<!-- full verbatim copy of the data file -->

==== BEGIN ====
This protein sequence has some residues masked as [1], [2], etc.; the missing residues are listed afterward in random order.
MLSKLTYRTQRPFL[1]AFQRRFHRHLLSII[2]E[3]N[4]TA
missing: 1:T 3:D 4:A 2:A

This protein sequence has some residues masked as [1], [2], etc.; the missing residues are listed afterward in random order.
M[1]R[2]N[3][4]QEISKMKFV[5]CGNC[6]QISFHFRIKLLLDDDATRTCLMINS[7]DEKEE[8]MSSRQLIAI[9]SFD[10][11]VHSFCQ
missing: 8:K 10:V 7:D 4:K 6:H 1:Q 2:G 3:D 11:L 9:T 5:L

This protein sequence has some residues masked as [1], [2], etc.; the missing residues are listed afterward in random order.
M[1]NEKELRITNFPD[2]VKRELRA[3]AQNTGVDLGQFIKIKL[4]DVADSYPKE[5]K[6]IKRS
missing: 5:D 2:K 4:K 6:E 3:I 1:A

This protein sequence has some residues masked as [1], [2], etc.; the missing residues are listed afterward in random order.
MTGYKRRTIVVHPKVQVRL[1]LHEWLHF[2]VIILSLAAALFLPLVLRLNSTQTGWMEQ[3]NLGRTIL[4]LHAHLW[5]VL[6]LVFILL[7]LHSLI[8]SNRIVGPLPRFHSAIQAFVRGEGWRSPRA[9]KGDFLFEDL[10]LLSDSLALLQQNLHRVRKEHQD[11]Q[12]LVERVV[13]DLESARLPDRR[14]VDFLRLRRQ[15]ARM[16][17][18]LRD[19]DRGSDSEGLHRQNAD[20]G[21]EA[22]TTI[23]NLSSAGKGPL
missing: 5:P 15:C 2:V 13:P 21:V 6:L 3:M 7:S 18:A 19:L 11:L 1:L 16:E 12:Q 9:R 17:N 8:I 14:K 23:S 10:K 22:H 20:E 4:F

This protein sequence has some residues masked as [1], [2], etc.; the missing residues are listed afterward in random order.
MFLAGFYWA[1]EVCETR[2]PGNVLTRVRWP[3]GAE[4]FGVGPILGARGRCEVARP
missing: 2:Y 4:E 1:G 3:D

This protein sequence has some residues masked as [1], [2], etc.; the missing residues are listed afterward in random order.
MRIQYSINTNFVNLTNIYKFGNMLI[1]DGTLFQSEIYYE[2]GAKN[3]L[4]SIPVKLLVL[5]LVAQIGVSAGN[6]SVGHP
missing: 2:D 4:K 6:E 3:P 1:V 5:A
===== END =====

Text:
This protein sequence has some residues masked as [1], [2], etc.; the missing residues are listed afterward in random order.
MLSKLTYRTQRPFL[1]AFQRRFHRHLLSII[2]E[3]N[4]TA
missing: 1:T 3:D 4:A 2:A

This protein sequence has some residues masked as [1], [2], etc.; the missing residues are listed afterward in random order.
M[1]R[2]N[3][4]QEISKMKFV[5]CGNC[6]QISFHFRIKLLLDDDATRTCLMINS[7]DEKEE[8]MSSRQLIAI[9]SFD[10][11]VHSFCQ
missing: 8:K 10:V 7:D 4:K 6:H 1:Q 2:G 3:D 11:L 9:T 5:L

This protein sequence has some residues masked as [1], [2], etc.; the missing residues are listed afterward in random order.
M[1]NEKELRITNFPD[2]VKRELRA[3]AQNTGVDLGQFIKIKL[4]DVADSYPKE[5]K[6]IKRS
missing: 5:D 2:K 4:K 6:E 3:I 1:A

This protein sequence has some residues masked as [1], [2], etc.; the missing residues are listed afterward in random order.
MTGYKRRTIVVHPKVQVRL[1]LHEWLHF[2]VIILSLAAALFLPLVLRLNSTQTGWMEQ[3]NLGRTIL[4]LHAHLW[5]VL[6]LVFILL[7]LHSLI[8]SNRIVGPLPRFHSAIQAFVRGEGWRSPRA[9]KGDFLFEDL[10]LLSDSLALLQQNLHRVRKEHQD[11]Q[12]LVERVV[13]DLESARLPDRR[14]VDFLRLRRQ[15]ARM[16][17][18]LRD[19]DRGSDSEGLHRQNAD[20]G[21]EA[22]TTI[23]NLSSAGKGPL
missing: 5:P 15:C 2:V 13:P 21:V 6:L 3:M 7:S 18:A 19:L 11:L 1:L 16:E 12:Q 9:R 17:N 8:I 14:K 23:S 10:K 22:H 20:E 4:F

This protein sequence has some residues masked as [1], [2], etc.; the missing residues are listed afterward in random order.
MFLAGFYWA[1]EVCETR[2]PGNVLTRVRWP[3]GAE[4]FGVGPILGARGRCEVARP
missing: 2:Y 4:E 1:G 3:D

This protein sequence has some residues masked as [1], [2], etc.; the missing residues are listed afterward in random order.
MRIQYSINTNFVNLTNIYKFGNMLI[1]DGTLFQSEIYYE[2]GAKN[3]L[4]SIPVKLLVL[5]LVAQIGVSAGN[6]SVGHP
missing: 2:D 4:K 6:E 3:P 1:V 5:A